A single drop of that Precious Blood would have been a more generous ransom than was needed for the entire world, yet this was not that which was given. Christ did not shed His blood whilst retaining some part for Himself: He shed it entirely, freely and without reserve. The saints constantly teach that such a selfless gift of the Almighty and Innocent Saviour, requires a similiar response from man. Take, for example, the daily occurrence of receiving an act of generosity. The charitable soul wishes to repay such an action in like manner. Yet this is no simple act of daily charity, but the immolation of God who desires to give of Himself in such a manner that He suffers death. This calls for a sacrifice of self in return; indeed, for the spiritual life, one might say that it requires such a self-sacrifice. “A single drop of Thy blood was sufficient to save me; but Thou dost wish to give me the entire of it without reserve, that I might give myself to Thee entirely and without reserve. Yes, my Jesus, I give my whole being to Thee without any reserve”.(3)

In forming a devotion to the Precious Blood, it is beneficial to avail of texts or meditations on the passion. Only by learning more of what Christ suffered can one truly come to gain an understanding of the proper response of love which is required. The Catholic faith is not built upon niceties or warm feelings, but upon the very real bloody torments and death of Christ.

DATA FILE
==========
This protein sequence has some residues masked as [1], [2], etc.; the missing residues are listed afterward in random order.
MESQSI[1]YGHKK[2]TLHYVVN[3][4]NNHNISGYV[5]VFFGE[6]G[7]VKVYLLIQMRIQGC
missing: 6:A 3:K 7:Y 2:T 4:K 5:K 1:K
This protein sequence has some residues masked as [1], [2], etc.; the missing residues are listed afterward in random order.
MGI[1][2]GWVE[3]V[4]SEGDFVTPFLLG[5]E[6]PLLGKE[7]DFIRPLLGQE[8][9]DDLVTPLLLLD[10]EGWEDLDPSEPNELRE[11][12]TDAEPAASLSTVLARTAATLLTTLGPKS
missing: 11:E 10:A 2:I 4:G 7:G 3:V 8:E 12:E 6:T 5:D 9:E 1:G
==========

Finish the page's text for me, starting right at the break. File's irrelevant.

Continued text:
“It is true that this blood was first poured forth in the garden, and was also poured forth in the crowing with thorns, and by the driving in of the nails; but the largest portion was shed in the scourging, which was also a cause of great shame and insult to Jesus Christ, because this was a punishment inflicted only on slaves…It was revealed to St. Bridget that one of the executioners first commanded Jesus Christ to strip himself of his garments…The revelation stated that the stripes not only struck him, but ploughed into his most holy flesh. He was so torn open that, as the same revelation declares, his ribs appeared cut bare”.(4) Such are the words with which St. Alphonsus depicts the shedding of blood.

Nurturing a devotion to the Precious Blood is thus one of the surest ways to deepen a real and lively love of God. When we come face to face with such graphic depictions of the torments which He endured, it is nigh impossible not to be moved and to seek to console Him in the reciprocal offering of ourselves. In the month of July, we have such an opportunity to do so, through the private and public devotion to His Precious Blood. In gazing at a crucifix, particularly at a more graphic depiction of the image, one can note well the blood which is the price of our redemption. The tender love of God, which moved Him so to suffer and die, can only be honoured with a return of the same love. 


  1. St. Alphonsus Liguori, The Passion and Death of Jesus Christ, Simple Expositions on the Circumstances of the Passion: Chapter 9.
  2. Ibid.
  3. Ibid. 
  4. Liguori, The Passion and Death of Jesus Christ, Consideration on the Passion: Chapter 3.